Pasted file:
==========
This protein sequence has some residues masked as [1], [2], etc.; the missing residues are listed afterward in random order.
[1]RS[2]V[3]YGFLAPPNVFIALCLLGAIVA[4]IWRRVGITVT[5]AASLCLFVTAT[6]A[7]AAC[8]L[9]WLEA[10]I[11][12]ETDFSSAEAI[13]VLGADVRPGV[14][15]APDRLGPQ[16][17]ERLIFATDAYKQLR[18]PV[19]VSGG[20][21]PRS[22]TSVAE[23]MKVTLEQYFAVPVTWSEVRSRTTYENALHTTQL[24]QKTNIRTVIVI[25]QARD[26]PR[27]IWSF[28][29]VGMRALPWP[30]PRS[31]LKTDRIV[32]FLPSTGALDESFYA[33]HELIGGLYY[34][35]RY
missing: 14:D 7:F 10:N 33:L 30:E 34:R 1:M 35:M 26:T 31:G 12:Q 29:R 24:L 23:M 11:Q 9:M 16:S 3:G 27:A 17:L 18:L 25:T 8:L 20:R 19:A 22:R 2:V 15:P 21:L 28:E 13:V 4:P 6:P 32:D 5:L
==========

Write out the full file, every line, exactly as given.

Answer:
This protein sequence has some residues masked as [1], [2], etc.; the missing residues are listed afterward in random order.
[1]RS[2]V[3]YGFLAPPNVFIALCLLGAIVA[4]IWRRVGITVT[5]AASLCLFVTAT[6]A[7]AAC[8]L[9]WLEA[10]I[11][12]ETDFSSAEAI[13]VLGADVRPGV[14][15]APDRLGPQ[16][17]ERLIFATDAYKQLR[18]PV[19]VSGG[20][21]PRS[22]TSVAE[23]MKVTLEQYFAVPVTWSEVRSRTTYENALHTTQL[24]QKTNIRTVIVI[25]QARD[26]PR[27]IWSF[28][29]VGMRALPWP[30]PRS[31]LKTDRIV[32]FLPSTGALDESFYA[33]HELIGGLYY[34][35]RY
missing: 14:D 7:F 10:N 33:L 30:E 34:R 1:M 35:M 26:T 31:G 12:Q 29:R 24:L 23:M 11:Q 9:M 16:S 3:G 27:A 17:L 18:L 25:T 8:L 20:R 19:A 22:R 2:V 15:P 21:L 28:E 13:V 4:P 6:P 32:D 5:L